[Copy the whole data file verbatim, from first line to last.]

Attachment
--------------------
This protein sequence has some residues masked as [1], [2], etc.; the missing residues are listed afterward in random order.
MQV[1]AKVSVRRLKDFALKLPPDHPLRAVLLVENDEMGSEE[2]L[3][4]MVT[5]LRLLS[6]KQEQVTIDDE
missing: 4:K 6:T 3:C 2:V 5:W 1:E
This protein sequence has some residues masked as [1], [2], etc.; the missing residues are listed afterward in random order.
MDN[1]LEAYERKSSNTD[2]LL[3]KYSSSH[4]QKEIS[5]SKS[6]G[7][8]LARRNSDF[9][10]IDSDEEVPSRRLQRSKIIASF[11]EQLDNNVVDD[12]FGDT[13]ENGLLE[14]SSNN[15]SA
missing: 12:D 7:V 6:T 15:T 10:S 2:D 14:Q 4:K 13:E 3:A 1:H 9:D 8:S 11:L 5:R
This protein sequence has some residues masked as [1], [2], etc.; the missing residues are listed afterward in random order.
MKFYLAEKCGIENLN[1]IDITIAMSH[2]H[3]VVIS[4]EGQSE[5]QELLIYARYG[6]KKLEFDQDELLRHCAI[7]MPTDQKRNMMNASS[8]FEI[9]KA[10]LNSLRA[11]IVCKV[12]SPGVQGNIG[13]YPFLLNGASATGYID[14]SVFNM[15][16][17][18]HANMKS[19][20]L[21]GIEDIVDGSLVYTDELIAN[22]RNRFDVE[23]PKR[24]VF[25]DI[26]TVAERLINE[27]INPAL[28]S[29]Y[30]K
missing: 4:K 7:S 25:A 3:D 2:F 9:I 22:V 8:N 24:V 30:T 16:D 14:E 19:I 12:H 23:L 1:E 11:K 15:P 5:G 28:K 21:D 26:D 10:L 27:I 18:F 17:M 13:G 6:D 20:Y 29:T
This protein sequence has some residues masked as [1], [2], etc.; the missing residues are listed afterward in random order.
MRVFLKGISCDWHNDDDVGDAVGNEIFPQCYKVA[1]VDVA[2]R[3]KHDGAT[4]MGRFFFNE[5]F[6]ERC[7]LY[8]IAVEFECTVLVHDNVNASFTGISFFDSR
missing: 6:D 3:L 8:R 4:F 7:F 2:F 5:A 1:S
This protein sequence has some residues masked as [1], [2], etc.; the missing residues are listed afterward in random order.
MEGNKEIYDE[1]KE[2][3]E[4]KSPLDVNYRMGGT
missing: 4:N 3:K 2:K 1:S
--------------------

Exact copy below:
This protein sequence has some residues masked as [1], [2], etc.; the missing residues are listed afterward in random order.
MQV[1]AKVSVRRLKDFALKLPPDHPLRAVLLVENDEMGSEE[2]L[3][4]MVT[5]LRLLS[6]KQEQVTIDDE
missing: 4:K 6:T 3:C 2:V 5:W 1:E
This protein sequence has some residues masked as [1], [2], etc.; the missing residues are listed afterward in random order.
MDN[1]LEAYERKSSNTD[2]LL[3]KYSSSH[4]QKEIS[5]SKS[6]G[7][8]LARRNSDF[9][10]IDSDEEVPSRRLQRSKIIASF[11]EQLDNNVVDD[12]FGDT[13]ENGLLE[14]SSNN[15]SA
missing: 12:D 7:V 6:T 15:T 10:S 2:D 14:Q 4:K 13:E 3:A 1:H 9:D 8:S 11:L 5:R
This protein sequence has some residues masked as [1], [2], etc.; the missing residues are listed afterward in random order.
MKFYLAEKCGIENLN[1]IDITIAMSH[2]H[3]VVIS[4]EGQSE[5]QELLIYARYG[6]KKLEFDQDELLRHCAI[7]MPTDQKRNMMNASS[8]FEI[9]KA[10]LNSLRA[11]IVCKV[12]SPGVQGNIG[13]YPFLLNGASATGYID[14]SVFNM[15][16][17][18]HANMKS[19][20]L[21]GIEDIVDGSLVYTDELIAN[22]RNRFDVE[23]PKR[24]VF[25]DI[26]TVAERLINE[27]INPAL[28]S[29]Y[30]K
missing: 4:K 7:S 25:A 3:D 2:F 9:I 22:V 8:N 24:V 30:T 16:D 14:E 19:I 12:H 23:L 1:E 11:K 15:P 5:G 28:K 21:D 26:D 10:L 27:I 18:F 17:M 13:G 6:D 20:Y 29:T
This protein sequence has some residues masked as [1], [2], etc.; the missing residues are listed afterward in random order.
MRVFLKGISCDWHNDDDVGDAVGNEIFPQCYKVA[1]VDVA[2]R[3]KHDGAT[4]MGRFFFNE[5]F[6]ERC[7]LY[8]IAVEFECTVLVHDNVNASFTGISFFDSR
missing: 6:D 3:L 8:R 4:F 7:F 2:F 5:A 1:S
This protein sequence has some residues masked as [1], [2], etc.; the missing residues are listed afterward in random order.
MEGNKEIYDE[1]KE[2][3]E[4]KSPLDVNYRMGGT
missing: 4:N 3:K 2:K 1:S